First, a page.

Wednesday, March 27, 2013
Dummy death by farm mulcher and a full-monty Lola Falana are just two of the reasons to sit through director William Wyler's final film, THE LIBERATION OF L.B. JONES (1970).
But our favorite moment occurs at the 43-minute mark. For those of you who have never seen the film, allow us to bring you up to spoiler-free speed: Lord Byron Jones (Roscoe Lee Browne), the prosperous undertaker for the black population of a small Tennessee town, is a deeply troubled man.
He's just filed for divorce from his much younger, hot-to-trot wife Emma (Falana)...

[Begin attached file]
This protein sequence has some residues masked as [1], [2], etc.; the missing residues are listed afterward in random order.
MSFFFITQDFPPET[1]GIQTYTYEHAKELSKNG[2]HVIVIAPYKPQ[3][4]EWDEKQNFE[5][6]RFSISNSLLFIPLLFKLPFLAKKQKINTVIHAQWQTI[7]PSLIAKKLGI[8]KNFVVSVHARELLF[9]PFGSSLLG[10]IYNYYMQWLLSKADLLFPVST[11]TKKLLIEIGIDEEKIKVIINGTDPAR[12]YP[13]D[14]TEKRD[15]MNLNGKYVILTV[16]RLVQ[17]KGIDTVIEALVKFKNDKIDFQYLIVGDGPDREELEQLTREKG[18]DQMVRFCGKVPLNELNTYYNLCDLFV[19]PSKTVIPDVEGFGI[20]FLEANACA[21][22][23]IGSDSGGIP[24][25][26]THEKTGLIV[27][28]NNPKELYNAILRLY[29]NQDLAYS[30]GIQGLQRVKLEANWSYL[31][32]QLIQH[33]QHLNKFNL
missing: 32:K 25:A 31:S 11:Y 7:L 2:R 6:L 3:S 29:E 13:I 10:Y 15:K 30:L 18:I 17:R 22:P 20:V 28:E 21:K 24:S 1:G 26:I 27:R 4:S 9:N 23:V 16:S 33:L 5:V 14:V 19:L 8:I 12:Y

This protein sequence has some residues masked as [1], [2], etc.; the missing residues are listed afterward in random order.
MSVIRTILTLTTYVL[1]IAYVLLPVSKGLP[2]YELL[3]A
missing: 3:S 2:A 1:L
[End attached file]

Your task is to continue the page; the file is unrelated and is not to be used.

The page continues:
...who has been getting it on with redneck deputy Willie Joe Worth (Anthony Zerbe) and is now pregnant with the dumb cracker's kid.
Knowing that all hell is about to break loose -- and possibly lead to his untimely demise -- L.B. tries to enjoy a stiff drink at a local bar...
...when sweet young thing Jelly (Brenda Sykes) starts dancing for him in a way that suggests her potential availability as the next Mrs. Lord Byron Jones.
Poor L.B. enjoys the show for about five seconds...
...and then starts to catch glimpses of Emma shaking in front of him instead of Jelly.
In a sequence guaranteed to elicit howls of laughter from modern audiences, editor Carl Kress quick-cuts between Jelly and Emma as they dance for the now thoroughly depressed L.B.